Saving Ramat Rachel in the War of Independence a Personal Memoir
Ayal, Eliezer B., Midstream
Those who have read my "Bomb Chuckers" story may recall that a significant number of the cadets in the first IAF flying course in Israel were technically "deserters" from their previous units. The main reason was that many of those who met the stringent standards expected by the IAF had already performed well elsewhere in the defense forces, which caused the commanders of their units to be very reluctant to let them go. I was one of them and what follows describes my most important contribution to the saving of Jerusalem in 1948.
To put it bluntly: I saved Ramat Rachel. This kibbutz was erected almost adjacent to the south side of Jerusalem on a strategic hill overlooking to its southwest the Jerusalem-Bethlehem main road. The decision-makers on the Arab side understood its strategic importance. They therefore kept attacking in the hope of securing this strategic location, which would have spelled a disaster to Jewish Jerusalem that was already under siege. It changed hands six times. Our unit was sent there during what turned out to be the final Arab attack largely because of what I did. Sounds preposterous? Read on.
It was not clear what, if any, was the strategic thinking on the Israeli side. Our unit was placed somewhat away and behind the actual front on the northwestern down-slope of the hill. Those who defended the main building on our (western) side of the kibbutz belonged, believe it or not, to the right wing Irgun, who were not yet an official part of the Israel Defense Forces. Although they were ready to sacrifice their lives, if necessary, they were at the time in a very sad shape, exhausted and with barely any supplies left.
Our unit, by contrast, was relatively refreshed and better supplied. A significant number were from the "elite" of the Jewish Yishuv, related to institutions like the Hebrew University, the broadcasting authority etc. The rest were from various parts of Jerusalem. The commander was an experienced, solid Hagana type. When I asked him what is our task there, it turned out that it was not made entirely clear to him by the high command. I told him that I had doubts whether the Irgun people would be able to withstand another attack; an assessment that was confirmed in notes they left behind. I also told him that we would be at a serious disadvantage if we stayed behind at the down-slope should the main part of Ramat Rachel be conquered by the Arabs.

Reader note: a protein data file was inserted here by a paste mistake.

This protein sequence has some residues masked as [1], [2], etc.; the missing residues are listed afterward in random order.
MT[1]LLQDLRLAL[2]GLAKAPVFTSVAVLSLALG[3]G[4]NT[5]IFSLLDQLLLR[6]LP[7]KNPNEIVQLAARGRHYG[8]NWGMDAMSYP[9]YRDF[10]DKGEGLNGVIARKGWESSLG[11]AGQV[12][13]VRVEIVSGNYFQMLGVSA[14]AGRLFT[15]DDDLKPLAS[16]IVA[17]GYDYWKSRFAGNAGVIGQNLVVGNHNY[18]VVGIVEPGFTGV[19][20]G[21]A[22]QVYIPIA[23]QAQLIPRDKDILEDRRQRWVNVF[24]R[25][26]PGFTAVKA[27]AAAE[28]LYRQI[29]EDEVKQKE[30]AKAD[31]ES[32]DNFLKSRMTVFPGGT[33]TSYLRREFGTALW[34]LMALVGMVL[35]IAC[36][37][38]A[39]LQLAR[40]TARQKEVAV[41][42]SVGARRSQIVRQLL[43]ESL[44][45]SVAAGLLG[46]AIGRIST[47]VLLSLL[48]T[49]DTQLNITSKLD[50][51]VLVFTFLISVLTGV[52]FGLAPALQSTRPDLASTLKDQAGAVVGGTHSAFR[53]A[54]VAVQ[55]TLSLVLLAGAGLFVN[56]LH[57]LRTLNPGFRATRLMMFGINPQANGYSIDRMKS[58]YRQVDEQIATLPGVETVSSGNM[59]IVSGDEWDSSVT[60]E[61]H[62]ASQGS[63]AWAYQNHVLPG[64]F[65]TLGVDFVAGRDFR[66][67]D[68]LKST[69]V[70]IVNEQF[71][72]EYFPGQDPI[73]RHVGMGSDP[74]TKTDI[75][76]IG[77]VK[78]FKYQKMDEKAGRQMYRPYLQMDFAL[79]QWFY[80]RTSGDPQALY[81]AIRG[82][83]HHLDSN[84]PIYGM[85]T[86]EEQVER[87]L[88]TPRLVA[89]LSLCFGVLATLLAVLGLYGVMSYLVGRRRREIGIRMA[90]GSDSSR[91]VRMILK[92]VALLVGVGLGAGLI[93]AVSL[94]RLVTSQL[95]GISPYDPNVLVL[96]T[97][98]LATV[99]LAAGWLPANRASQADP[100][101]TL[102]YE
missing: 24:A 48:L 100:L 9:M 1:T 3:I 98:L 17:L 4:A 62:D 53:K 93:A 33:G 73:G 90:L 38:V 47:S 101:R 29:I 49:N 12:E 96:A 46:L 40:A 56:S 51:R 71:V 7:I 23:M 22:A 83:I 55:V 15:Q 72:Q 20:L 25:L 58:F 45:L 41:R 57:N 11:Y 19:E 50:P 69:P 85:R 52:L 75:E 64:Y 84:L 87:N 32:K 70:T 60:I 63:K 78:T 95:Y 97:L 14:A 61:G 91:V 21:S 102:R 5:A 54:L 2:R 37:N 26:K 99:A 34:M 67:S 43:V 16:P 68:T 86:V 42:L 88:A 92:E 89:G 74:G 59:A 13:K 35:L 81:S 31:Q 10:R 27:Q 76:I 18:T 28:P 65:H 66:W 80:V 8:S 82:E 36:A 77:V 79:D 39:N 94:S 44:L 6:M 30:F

I therefore volunteered to head a group of seven to go up to positions on the western side of the Arab attack route and shoot at them from this new direction, thereby surprising and scaring them because they still did not know about us. Although his deputy objected, the commander agreed and provided six people to go with me for the task. I took them up the hill, and we did not have to wait long for the Arab attack to materialize. Many of the attackers were Iraqi "volunteers" as was evidenced by the presence of Iraqi flags among them. Our plan worked very well: They were completely surprised, and after we caused some casualties, they speedily withdrew and their attack was repulsed.
This, however, was only the first chapter. Not many people know that units of the Egyptian army, most of whose units were advancing north near the Mediterranean seashore toward Tel Aviv, also deployed units toward Jerusalem, passing through Beer Sheva, Hebron, and Bethlehem. So, shortly after the collapse of the above ground attack, I redeployed my small unit to prepare for a possible attack from the Bethlehem-Jerusalem road. Now that the Arabs knew that we were there in the open fields, they started shelling us. The fire came from mortars mounted on and near Egyptian Army vehicles. Our deployment was primarily behind a stone terrace, very common in Asia and the Middle East. Downhill to our fight (west) there was a wooded area where I placed two "scouts" whose duty it was to inform me in case they saw enemy units advancing towards us. …